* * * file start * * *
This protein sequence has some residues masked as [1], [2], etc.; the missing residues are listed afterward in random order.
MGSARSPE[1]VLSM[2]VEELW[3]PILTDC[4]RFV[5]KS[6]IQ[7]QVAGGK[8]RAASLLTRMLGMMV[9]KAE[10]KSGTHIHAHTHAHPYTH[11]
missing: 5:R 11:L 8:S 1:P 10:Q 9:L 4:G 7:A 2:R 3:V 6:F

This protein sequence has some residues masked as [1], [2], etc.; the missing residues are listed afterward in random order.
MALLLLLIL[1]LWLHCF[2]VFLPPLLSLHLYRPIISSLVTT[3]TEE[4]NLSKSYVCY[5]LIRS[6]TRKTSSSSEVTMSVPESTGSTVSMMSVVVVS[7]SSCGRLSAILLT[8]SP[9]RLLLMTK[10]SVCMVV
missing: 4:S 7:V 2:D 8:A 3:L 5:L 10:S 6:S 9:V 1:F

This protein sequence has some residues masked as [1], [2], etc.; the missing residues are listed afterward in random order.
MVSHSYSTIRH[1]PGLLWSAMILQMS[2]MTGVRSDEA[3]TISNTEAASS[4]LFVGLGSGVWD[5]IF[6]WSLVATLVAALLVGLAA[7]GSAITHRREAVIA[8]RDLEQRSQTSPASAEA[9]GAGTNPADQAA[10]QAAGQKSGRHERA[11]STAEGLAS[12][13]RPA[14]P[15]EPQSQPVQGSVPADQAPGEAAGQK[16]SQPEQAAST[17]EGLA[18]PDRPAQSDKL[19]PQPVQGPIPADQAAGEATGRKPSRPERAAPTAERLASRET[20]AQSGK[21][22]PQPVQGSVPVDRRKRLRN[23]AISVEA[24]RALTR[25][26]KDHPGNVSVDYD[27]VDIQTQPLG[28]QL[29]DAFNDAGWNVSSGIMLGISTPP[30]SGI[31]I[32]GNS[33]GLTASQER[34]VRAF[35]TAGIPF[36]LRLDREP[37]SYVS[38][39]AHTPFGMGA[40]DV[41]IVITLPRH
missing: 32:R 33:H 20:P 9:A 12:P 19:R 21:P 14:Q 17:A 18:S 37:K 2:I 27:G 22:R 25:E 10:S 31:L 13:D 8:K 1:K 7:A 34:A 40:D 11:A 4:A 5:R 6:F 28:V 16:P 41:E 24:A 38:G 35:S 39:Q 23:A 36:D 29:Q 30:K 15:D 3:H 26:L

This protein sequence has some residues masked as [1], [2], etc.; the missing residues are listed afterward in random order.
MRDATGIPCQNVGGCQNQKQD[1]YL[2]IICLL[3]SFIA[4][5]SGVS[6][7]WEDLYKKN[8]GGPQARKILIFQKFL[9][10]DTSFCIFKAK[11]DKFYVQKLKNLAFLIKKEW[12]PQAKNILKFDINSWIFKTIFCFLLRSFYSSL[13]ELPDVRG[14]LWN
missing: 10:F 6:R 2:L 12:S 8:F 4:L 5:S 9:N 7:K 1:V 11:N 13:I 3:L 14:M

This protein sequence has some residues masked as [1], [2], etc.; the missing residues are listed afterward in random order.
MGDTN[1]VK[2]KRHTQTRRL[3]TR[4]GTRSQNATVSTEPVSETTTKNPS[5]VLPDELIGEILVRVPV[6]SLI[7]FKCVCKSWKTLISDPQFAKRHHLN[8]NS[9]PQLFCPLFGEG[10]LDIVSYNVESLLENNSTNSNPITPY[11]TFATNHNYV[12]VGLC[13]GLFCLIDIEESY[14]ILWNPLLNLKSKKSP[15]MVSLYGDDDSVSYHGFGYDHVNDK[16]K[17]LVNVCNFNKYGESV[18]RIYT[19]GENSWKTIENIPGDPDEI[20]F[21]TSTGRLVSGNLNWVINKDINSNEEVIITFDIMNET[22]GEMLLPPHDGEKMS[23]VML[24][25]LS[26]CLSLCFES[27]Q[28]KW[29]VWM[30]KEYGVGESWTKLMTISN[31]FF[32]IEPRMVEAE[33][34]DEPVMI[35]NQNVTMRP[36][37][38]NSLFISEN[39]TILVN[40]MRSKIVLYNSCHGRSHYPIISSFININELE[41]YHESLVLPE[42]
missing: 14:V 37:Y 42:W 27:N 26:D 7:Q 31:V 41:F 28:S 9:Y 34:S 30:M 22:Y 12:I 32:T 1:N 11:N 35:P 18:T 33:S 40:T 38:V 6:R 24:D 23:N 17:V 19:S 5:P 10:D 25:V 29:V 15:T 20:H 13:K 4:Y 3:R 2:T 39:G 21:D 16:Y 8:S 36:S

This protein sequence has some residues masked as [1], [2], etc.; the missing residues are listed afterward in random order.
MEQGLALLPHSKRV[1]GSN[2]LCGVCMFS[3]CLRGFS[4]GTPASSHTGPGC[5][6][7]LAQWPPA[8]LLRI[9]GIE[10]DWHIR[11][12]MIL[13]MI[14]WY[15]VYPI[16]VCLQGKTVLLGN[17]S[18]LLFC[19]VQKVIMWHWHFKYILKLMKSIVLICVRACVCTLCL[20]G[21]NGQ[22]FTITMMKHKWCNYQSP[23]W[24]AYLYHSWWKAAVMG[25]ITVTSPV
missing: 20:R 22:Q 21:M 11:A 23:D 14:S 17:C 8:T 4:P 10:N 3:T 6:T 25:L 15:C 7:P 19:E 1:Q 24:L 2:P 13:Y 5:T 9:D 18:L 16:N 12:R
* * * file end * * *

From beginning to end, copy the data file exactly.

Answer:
This protein sequence has some residues masked as [1], [2], etc.; the missing residues are listed afterward in random order.
MGSARSPE[1]VLSM[2]VEELW[3]PILTDC[4]RFV[5]KS[6]IQ[7]QVAGGK[8]RAASLLTRMLGMMV[9]KAE[10]KSGTHIHAHTHAHPYTH[11]
missing: 5:R 11:L 8:S 1:P 10:Q 9:L 4:G 7:A 2:R 3:V 6:F

This protein sequence has some residues masked as [1], [2], etc.; the missing residues are listed afterward in random order.
MALLLLLIL[1]LWLHCF[2]VFLPPLLSLHLYRPIISSLVTT[3]TEE[4]NLSKSYVCY[5]LIRS[6]TRKTSSSSEVTMSVPESTGSTVSMMSVVVVS[7]SSCGRLSAILLT[8]SP[9]RLLLMTK[10]SVCMVV
missing: 4:S 7:V 2:D 8:A 3:L 5:L 10:S 6:S 9:V 1:F

This protein sequence has some residues masked as [1], [2], etc.; the missing residues are listed afterward in random order.
MVSHSYSTIRH[1]PGLLWSAMILQMS[2]MTGVRSDEA[3]TISNTEAASS[4]LFVGLGSGVWD[5]IF[6]WSLVATLVAALLVGLAA[7]GSAITHRREAVIA[8]RDLEQRSQTSPASAEA[9]GAGTNPADQAA[10]QAAGQKSGRHERA[11]STAEGLAS[12][13]RPA[14]P[15]EPQSQPVQGSVPADQAPGEAAGQK[16]SQPEQAAST[17]EGLA[18]PDRPAQSDKL[19]PQPVQGPIPADQAAGEATGRKPSRPERAAPTAERLASRET[20]AQSGK[21][22]PQPVQGSVPVDRRKRLRN[23]AISVEA[24]RALTR[25][26]KDHPGNVSVDYD[27]VDIQTQPLG[28]QL[29]DAFNDAGWNVSSGIMLGISTPP[30]SGI[31]I[32]GNS[33]GLTASQER[34]VRAF[35]TAGIPF[36]LRLDREP[37]SYVS[38][39]AHTPFGMGA[40]DV[41]IVITLPRH
missing: 32:R 33:H 20:P 9:A 12:P 19:R 21:P 14:Q 17:A 18:S 37:K 2:I 27:G 22:R 25:E 10:S 31:L 13:D 8:K 1:K 7:A 34:A 40:D 11:A 4:A 5:R 6:F 28:V 16:P 41:E 24:A 38:G 35:S 39:Q 23:A 36:D 29:Q 30:K 15:D 3:H 26:L

This protein sequence has some residues masked as [1], [2], etc.; the missing residues are listed afterward in random order.
MRDATGIPCQNVGGCQNQKQD[1]YL[2]IICLL[3]SFIA[4][5]SGVS[6][7]WEDLYKKN[8]GGPQARKILIFQKFL[9][10]DTSFCIFKAK[11]DKFYVQKLKNLAFLIKKEW[12]PQAKNILKFDINSWIFKTIFCFLLRSFYSSL[13]ELPDVRG[14]LWN
missing: 10:F 6:R 2:L 12:S 8:F 4:L 5:S 9:N 7:K 1:V 11:N 13:I 3:L 14:M

This protein sequence has some residues masked as [1], [2], etc.; the missing residues are listed afterward in random order.
MGDTN[1]VK[2]KRHTQTRRL[3]TR[4]GTRSQNATVSTEPVSETTTKNPS[5]VLPDELIGEILVRVPV[6]SLI[7]FKCVCKSWKTLISDPQFAKRHHLN[8]NS[9]PQLFCPLFGEG[10]LDIVSYNVESLLENNSTNSNPITPY[11]TFATNHNYV[12]VGLC[13]GLFCLIDIEESY[14]ILWNPLLNLKSKKSP[15]MVSLYGDDDSVSYHGFGYDHVNDK[16]K[17]LVNVCNFNKYGESV[18]RIYT[19]GENSWKTIENIPGDPDEI[20]F[21]TSTGRLVSGNLNWVINKDINSNEEVIITFDIMNET[22]GEMLLPPHDGEKMS[23]VML[24][25]LS[26]CLSLCFES[27]Q[28]KW[29]VWM[30]KEYGVGESWTKLMTISN[31]FF[32]IEPRMVEAE[33][34]DEPVMI[35]NQNVTMRP[36][37][38]NSLFISEN[39]TILVN[40]MRSKIVLYNSCHGRSHYPIISSFININELE[41]YHESLVLPE[42]
missing: 14:V 37:Y 42:W 27:N 26:D 7:Q 31:V 41:F 28:S 9:Y 34:S 30:M 22:Y 12:I 32:T 1:N 11:N 35:P 18:T 33:S 40:T 38:V 6:R 24:D 23:N 17:V 19:S 5:P 10:D 25:V 29:V 15:T 20:H 13:K 4:Y 3:R 2:T 39:G 21:D 16:Y 8:S 36:S

This protein sequence has some residues masked as [1], [2], etc.; the missing residues are listed afterward in random order.
MEQGLALLPHSKRV[1]GSN[2]LCGVCMFS[3]CLRGFS[4]GTPASSHTGPGC[5][6][7]LAQWPPA[8]LLRI[9]GIE[10]DWHIR[11][12]MIL[13]MI[14]WY[15]VYPI[16]VCLQGKTVLLGN[17]S[18]LLFC[19]VQKVIMWHWHFKYILKLMKSIVLICVRACVCTLCL[20]G[21]NGQ[22]FTITMMKHKWCNYQSP[23]W[24]AYLYHSWWKAAVMG[25]ITVTSPV
missing: 20:R 22:Q 21:M 11:A 23:D 14:S 17:C 8:T 4:P 10:N 3:T 6:T 25:L 15:C 7:P 19:E 1:Q 24:L 2:P 13:Y 5:T 9:D 18:L 16:N 12:R